It was somewhat cool, humid, and dreary this morning, but that was fine; the afternoon would turn out to be much, much better.
After leaving my campsite from last night, the trail continued to climb up the mountain. As it did, it got cooler, and I hiked up into the the low clouds, which blew along the mountaintops and covered everything in a fine mist of water.
Two miles into the day, I passed 2189.1 miles, the length of the Appalachian Trail in 2016 when I hiked it. This now makes this hike the longest hike (in distance) that I’ve ever been on.
After six miles, at a dirt road crossing, I took a short break. It actually felt pretty cold when I wasn’t moving, which helped keep that break short.
A few miles later, I passed a trailhead somewhat in the middle of nowhere that had a few campsites, picnic tables, and a pit toilet. There was also an empty chest of trail magic. (Well, it wasn’t completely empty: it had trash in it now.) It would have been a great place to take a break if it had been another mile or two.
I passed by several small lakes and ponds over the course of the afternoon. I stopped at Sheep Lake for a snack. Not quite half a mile later, I passed 2200 miles. A bit later, I passed the (quite green) Green Lake.
The fog had lifted earlier late in the morning, but as the afternoon progressed, the clouds cleared up. In a very welcome clearing of the sky, I was able to see, separately, Mounts Hood, Adams, and St. Helens this afternoon. With Mount Hood about 45 miles away, it’s almost astounding that the air is clear enough to see anything at that distance.
I stopped for dinner at the beautiful (and very blue) Blue Lake. While I was there, it was fairly windy, and pretty cool out; I had to put my fleece on and my pants legs back on to stay warm.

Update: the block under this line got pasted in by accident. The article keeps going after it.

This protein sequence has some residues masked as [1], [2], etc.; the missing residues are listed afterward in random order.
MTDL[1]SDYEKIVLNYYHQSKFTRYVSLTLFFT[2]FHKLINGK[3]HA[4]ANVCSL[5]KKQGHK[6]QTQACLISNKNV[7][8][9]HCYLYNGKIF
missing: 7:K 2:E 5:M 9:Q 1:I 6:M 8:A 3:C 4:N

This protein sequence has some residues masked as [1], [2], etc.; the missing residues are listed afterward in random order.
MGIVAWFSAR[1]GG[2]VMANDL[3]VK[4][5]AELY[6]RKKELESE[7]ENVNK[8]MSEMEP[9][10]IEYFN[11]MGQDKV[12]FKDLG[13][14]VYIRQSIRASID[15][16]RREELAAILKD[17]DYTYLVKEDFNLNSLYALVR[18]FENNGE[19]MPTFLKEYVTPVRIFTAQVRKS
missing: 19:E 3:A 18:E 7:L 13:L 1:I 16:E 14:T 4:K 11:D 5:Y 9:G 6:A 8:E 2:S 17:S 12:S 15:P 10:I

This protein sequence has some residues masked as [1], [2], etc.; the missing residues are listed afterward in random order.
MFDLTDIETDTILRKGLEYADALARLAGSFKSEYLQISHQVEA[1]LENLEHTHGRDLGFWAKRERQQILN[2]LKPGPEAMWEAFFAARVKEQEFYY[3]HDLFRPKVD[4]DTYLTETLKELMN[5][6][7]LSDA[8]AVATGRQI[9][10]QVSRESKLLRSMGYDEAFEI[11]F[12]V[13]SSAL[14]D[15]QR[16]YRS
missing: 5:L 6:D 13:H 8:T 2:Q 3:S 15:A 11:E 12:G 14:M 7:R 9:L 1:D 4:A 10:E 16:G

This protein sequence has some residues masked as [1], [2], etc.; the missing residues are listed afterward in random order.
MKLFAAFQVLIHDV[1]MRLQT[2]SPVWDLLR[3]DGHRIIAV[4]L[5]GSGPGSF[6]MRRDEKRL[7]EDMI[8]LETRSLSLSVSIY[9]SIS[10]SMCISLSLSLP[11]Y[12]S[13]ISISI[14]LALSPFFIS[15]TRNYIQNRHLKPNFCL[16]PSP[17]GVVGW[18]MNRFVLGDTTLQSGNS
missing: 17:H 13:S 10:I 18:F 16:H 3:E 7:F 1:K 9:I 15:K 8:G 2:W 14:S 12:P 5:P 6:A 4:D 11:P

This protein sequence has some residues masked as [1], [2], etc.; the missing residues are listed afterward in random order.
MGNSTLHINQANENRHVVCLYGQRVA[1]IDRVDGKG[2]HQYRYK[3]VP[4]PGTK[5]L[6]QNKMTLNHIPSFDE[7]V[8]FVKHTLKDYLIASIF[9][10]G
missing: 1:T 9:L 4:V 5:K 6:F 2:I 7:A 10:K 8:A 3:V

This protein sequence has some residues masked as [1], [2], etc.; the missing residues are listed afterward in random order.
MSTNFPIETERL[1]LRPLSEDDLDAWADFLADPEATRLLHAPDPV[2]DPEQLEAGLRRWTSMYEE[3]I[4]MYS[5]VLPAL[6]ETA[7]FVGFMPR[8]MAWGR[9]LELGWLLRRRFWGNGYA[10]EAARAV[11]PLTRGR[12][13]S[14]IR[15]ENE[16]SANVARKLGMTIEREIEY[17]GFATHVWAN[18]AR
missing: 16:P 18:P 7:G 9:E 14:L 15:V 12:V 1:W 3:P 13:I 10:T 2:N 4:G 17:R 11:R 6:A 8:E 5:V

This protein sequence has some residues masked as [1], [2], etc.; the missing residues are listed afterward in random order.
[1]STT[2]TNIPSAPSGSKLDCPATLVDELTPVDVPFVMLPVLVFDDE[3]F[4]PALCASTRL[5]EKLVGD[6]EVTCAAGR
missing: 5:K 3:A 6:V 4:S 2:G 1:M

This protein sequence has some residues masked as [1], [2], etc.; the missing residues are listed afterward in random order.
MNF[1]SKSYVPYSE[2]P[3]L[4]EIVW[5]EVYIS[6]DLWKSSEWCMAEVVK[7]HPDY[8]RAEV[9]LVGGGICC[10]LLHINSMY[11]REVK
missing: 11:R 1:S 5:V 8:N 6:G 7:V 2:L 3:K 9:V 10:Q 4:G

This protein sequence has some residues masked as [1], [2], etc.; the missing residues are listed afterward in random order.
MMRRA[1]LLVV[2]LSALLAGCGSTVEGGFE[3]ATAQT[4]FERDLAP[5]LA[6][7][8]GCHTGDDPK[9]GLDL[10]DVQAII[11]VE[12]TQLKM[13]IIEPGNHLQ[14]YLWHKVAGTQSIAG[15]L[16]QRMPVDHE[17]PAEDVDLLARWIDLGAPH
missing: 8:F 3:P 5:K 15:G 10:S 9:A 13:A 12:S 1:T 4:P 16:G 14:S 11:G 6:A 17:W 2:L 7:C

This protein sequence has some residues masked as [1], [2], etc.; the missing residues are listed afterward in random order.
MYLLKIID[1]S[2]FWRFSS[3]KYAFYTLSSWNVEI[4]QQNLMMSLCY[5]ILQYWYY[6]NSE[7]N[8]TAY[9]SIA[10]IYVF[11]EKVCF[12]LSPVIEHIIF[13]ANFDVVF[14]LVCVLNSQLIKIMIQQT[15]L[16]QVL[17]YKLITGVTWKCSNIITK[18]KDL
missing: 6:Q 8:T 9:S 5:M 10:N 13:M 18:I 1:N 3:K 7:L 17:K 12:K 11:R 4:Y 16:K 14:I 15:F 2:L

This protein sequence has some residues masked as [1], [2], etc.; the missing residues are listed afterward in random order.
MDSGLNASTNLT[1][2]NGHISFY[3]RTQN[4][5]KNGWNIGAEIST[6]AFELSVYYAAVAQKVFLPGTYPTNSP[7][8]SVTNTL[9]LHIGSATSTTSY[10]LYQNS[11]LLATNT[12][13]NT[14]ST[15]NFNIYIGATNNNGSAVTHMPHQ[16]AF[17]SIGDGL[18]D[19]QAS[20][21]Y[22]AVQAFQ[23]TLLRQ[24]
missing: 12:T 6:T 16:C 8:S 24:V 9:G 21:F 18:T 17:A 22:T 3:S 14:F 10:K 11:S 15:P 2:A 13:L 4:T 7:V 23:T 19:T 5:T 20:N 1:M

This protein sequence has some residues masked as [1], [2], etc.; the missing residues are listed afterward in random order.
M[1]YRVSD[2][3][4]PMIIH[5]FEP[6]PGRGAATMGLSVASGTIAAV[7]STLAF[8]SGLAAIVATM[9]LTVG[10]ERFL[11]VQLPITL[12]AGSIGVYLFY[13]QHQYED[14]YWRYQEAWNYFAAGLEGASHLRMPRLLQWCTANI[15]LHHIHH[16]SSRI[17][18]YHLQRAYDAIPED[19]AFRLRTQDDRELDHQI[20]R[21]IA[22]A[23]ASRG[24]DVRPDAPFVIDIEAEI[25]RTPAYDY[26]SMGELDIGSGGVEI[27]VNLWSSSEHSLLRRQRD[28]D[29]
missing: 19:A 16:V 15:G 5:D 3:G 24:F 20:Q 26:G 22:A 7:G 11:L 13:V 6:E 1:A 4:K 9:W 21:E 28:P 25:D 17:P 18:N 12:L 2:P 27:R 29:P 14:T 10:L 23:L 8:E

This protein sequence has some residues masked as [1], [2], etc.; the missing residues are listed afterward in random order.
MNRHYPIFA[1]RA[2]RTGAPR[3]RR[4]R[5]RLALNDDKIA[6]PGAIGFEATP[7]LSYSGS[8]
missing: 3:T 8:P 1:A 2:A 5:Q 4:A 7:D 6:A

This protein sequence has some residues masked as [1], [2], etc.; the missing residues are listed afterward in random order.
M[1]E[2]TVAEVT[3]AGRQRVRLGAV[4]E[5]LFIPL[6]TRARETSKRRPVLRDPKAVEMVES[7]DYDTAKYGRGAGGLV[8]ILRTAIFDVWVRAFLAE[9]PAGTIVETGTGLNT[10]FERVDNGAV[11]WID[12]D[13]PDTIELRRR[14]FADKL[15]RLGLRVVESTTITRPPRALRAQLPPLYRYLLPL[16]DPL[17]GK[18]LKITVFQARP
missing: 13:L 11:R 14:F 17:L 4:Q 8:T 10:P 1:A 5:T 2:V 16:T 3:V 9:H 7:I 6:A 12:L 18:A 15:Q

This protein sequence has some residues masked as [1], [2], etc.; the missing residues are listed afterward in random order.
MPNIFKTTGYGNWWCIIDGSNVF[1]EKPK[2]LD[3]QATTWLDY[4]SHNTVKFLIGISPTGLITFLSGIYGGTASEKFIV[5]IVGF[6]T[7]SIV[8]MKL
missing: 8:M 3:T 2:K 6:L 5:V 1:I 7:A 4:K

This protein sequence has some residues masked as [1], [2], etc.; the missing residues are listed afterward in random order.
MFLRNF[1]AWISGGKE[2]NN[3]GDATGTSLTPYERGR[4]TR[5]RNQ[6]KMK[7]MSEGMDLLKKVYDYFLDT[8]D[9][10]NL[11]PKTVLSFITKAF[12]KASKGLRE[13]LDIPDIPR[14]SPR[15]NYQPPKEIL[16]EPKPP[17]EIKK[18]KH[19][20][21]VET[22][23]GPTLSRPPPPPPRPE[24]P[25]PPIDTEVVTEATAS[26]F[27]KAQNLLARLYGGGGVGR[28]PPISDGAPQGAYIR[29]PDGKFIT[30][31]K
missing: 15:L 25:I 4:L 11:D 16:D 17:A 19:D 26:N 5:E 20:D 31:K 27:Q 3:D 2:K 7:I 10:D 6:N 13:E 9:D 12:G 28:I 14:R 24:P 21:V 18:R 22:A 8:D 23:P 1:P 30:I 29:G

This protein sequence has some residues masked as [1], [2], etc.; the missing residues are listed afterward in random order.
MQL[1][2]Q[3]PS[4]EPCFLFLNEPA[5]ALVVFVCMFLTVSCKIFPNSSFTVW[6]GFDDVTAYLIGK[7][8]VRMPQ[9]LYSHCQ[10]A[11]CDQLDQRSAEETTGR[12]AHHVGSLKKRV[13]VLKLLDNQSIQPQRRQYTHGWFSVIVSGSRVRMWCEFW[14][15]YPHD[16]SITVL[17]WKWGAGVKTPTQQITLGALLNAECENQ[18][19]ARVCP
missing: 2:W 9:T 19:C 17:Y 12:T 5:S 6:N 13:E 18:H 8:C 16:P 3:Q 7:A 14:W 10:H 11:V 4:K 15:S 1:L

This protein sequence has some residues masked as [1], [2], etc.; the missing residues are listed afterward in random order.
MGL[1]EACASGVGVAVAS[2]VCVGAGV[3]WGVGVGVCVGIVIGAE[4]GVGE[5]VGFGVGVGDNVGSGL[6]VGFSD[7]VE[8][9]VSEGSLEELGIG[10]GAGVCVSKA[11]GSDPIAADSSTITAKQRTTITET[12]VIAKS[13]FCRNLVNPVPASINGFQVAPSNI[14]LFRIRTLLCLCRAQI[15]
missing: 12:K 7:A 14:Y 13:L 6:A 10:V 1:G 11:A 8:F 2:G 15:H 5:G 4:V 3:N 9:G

After finishing dinner, I hiked for another two miles, stopping at Junction Lake. While it was still early, around 6:20, and I would have liked to hike further, the next listed campsite is eight miles ahead. I suspect there’s probably some closer, but as I’ve mentioned before, I don’t like to take that risk.
With Trout Lake in 21.6 miles and an easy elevation profile, I should be able to get there relatively early in the afternoon if I manage to leave camp early tomorrow. The only thing jeopardizing that was the realization that, as I was getting my tent out of my pack, I did not remember putting my tent stakes back in my pack after dinner. Not again. But, a thorough search of my pack confirmed that, indeed, my tent stakes were missing.
At least it was a little better than last time, where I had three miles to backtrack. This time, it was only two miles back to where they must have been, at Blue Lake, and with less elevation to gain as well.
I hiked halfway back, and then dropped my pack at the edge of the burn area (so it would be easy to find on my way back). I made it most of the way back to Blue Lake when I ran into Skywalker and Kate, who saw the stakes bag lying on the ground and picked it up.
Back at Junction Lake, fog began to roll in, and it quickly became pretty damp out. Likely, my tent would be fairly wet in the morning, but I can deal with that tomorrow.
Besides exceeding the length of the Appalachian Trail and passing 2200 miles, the trail today also passed further north than Mount Katahdin, the northern terminus of the AT, making today filled with milestones.
Tomorrow: Further north still!